The first named storm of the 2013 Hurricane Season has formed in the northeastern Gulf of Mexico.
Tropical Storm Andrea is already causing problems for the coastal areas of Florida and Alabama, with 2-5 foot storm surges anticipated and tornado watches in effect. The tropical storm appears to be headed north through the Florida Panhandle and is likely to continue up the East Coast through Georgia and South Carolina.
While Andrea is only a tropical storm at this time, we on the Gulf Coast recall the devastating effects of Tropical Storm Allison in 2001 which flooded Houston freeways, leaving 18-wheelers floating above sunken automobiles; Tropical Storm Frances in 1998, which stranded residents of West Galveston Island due to an unanticipated storm surge; and Tropical Storm Claudette in 1979, which flooded huge areas of Southeast Texas, including the city of Alvin, which recorded 42 inches of rain.
Lynda and I recently took a road trip along the northern Gulf Coast to Jacksonville, Florida and then up the East Coast with stops in Savannah, Georgia and Charleston, South Carolina. We visited the Savannah waterfront development and the historic Charleston Battery, which is in need of structural improvements.
For two days we were houseguests of friends in Mount Pleasant, South Carolina, across the river from Charleston; and six miles “as the crow flies” from the Atlantic Ocean. Our gracious hosts had recently moved from Pittsburgh and appeared blissfully unaware of the threat from a major hurricane, despite the recent experience of Hurricane Sandy which moved ashore just a little to the north of them and devastated the East Coast.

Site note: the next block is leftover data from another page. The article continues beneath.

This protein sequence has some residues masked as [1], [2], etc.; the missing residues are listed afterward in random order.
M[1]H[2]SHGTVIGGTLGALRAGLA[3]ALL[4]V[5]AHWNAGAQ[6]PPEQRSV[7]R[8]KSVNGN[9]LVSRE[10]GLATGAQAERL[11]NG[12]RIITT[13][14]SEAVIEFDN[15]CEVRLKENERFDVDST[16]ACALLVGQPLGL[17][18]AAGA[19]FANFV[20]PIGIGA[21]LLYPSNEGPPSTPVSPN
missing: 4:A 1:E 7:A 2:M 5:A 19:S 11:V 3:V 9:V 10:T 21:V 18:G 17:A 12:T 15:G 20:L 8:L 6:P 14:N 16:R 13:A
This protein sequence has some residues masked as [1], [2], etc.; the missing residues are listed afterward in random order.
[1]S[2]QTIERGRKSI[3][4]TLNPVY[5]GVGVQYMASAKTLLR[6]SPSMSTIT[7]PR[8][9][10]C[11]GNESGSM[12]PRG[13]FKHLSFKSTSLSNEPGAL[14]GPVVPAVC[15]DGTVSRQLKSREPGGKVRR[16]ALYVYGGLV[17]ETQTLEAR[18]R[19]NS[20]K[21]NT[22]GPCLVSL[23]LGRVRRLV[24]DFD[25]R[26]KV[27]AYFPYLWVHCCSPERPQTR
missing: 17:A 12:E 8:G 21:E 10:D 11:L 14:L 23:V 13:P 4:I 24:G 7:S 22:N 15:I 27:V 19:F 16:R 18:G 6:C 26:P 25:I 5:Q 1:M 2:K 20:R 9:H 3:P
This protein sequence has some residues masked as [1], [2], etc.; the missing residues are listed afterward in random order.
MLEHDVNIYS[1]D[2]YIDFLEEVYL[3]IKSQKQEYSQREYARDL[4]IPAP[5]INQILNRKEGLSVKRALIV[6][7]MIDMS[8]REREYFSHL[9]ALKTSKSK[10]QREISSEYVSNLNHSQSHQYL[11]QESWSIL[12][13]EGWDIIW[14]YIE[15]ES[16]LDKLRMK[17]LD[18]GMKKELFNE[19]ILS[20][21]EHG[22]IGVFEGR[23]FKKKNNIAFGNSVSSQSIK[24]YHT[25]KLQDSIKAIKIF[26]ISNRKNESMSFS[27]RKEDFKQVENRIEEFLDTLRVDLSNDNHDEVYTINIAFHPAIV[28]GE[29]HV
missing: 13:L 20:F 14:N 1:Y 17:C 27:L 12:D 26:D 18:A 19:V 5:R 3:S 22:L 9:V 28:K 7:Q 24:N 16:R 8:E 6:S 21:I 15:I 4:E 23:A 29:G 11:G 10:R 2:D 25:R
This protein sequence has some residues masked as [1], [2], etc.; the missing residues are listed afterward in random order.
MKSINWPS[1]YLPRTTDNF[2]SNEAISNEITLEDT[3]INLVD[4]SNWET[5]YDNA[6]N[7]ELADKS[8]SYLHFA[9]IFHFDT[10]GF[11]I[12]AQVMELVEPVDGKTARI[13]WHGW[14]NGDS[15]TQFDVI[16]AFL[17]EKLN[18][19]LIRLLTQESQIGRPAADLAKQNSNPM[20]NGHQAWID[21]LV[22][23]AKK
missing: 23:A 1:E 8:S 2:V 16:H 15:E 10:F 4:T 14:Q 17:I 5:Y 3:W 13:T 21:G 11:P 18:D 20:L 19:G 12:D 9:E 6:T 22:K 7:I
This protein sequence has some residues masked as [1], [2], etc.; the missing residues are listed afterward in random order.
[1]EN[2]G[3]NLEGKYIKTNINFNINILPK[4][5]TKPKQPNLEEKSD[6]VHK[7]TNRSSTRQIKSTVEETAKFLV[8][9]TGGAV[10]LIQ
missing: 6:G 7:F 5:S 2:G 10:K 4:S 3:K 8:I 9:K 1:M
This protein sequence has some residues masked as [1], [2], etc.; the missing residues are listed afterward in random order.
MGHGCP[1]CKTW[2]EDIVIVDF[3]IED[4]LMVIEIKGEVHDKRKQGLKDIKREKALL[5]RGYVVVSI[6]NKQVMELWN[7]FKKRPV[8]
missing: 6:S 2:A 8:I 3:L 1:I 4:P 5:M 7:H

Bill Read, the former director of the National Hurricane Center who previously was the meteorologist in charge of the Houston-Galveston National Weather Service office and now is a weather expert for KPRC TV in Houston, just last week discussed the threat to the areas we had just visited in a speech to a local chapter of the American Meteorology Society.
Power Point Presentation
Read cited the West Coast of Florida; the Jacksonville, Florida area; the Virginia Tidewater region and the area between Savannah and Charleston as especially vulnerable with limited escape routes, some of which flood quickly, and he noted that they all have coastal populations that have grown exponentially since they last experienced a major storm.
He noted that many of those areas are also filled with retirees.
“Studies show that retirees are the most resistant when it comes to evacuation,” he said.
Again, Andrea is only a tropical storm at this point, and will not have much time to strengthen before moving ashore and up the East Coast, but we will be watching this first storm of the 2013 season with interest. We won’t be getting direct reports from our friends in South Carolina however, because they are off on a previously planned vacation to Italy.
For the latest updates on Tropical Storm Andrea visit the GuidryNews.com Weather page.